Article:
In fact, so many reasons were given for being opposed that it was difficult to imagine that the opposition won't outweigh the support.
And the people speaking presented all walks of life, but with a heavy preponderance of rural folk, particularly farmers and ranchers. (This left me puzzling over the post-election analysis of the rural-urban divide, analysis I've always thought too trite and not reflective of life here in the heartland).
I was fascinated watching this democratic process and this effort at public reason. Here were competing points-of-view. Some arguments were more persuasive than others, some more compelling than others. I learned a lot, including from the proponents.
Also, the speakers who became passionately angry and even sometimes mean in what they said (and frankly this was usually opponents) did not serve themselves well. And too many speakers reiterated points already made, some times many times before. But many speakers gave very well reasoned, well researched, and well presented persuasive arguments as to why the pipeline doesn't serve the public interest of Nebraskans.
I was speaker number 119. I didn't get a chance to speak till after 4 p.m. and wasn't sure I would as I didn't want to cover ground someone else had already talked about. But no one had spoken of the issue from the perspective of the Christian faith, so I did. I was surprised by the absence of clergy, particularly from my denomination, which has long opposed the pipeline. I stated that our stewardship of nature is among the first commands God gave us and that if we are to fulfill our moral and religious obligations then we should reject the pipeline.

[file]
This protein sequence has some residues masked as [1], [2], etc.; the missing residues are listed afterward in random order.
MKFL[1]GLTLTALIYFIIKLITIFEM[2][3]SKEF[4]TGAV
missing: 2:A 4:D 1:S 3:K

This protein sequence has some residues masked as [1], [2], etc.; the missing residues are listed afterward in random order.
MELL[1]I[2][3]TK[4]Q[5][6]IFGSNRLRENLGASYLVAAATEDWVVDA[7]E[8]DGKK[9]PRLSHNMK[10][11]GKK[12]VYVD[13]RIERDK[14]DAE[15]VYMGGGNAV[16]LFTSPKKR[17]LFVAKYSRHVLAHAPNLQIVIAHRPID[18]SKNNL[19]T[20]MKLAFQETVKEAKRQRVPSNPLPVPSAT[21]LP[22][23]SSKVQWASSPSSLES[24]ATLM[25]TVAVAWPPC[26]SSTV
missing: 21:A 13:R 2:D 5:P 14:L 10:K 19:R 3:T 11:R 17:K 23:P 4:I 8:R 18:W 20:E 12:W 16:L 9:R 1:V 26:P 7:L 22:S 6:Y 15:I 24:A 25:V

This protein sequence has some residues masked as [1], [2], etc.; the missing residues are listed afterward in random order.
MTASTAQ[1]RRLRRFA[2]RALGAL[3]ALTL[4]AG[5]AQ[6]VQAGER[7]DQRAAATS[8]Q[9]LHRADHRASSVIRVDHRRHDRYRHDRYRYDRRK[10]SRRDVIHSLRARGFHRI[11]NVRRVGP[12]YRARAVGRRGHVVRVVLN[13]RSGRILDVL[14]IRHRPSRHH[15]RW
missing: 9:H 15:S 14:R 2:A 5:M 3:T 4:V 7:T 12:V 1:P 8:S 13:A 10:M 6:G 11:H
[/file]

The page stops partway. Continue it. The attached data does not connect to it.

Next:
Most compelling for me were the ranchers and farmers whose land would be seized in eminent domain who opposed the pipeline. Many are living on land that has been in their families since it was homesteaded in the 19th century. Many hope the land will remain in their family for a century or more to come. When they spoke of their land it was with deep affection (which reminded me of Wendell Berry) and an abiding sense of responsibility that goes by the old word stewardship. They spoke of the fragility of the Sandhills soil and how their fathers and grandfathers and great-grandfathers learned that once it was improperly disturbed it could not be restored to its former self.
Most powerful were the landowners who broke down weeping. Usually men. One could barely speak of how his family is afraid of losing their land. They have had to mortgage it and they worry that the pipeline will destroy what makes it special. Early in the day a rancher who had to be in his eighties was the first to cry, weeping as he spoke of his love and responsibility for his family land and his deep fear that his land will be seized and ruined.
So, an overwhelming and diverse group of Nebraskans testifying that this pipeline isn't in the public interest. Many good and compelling rational arguments. And the heartbreaking pleas of the farmers and ranchers who love the water and land God has given into their stewardship. What the Public Service Commission should do is quite clear.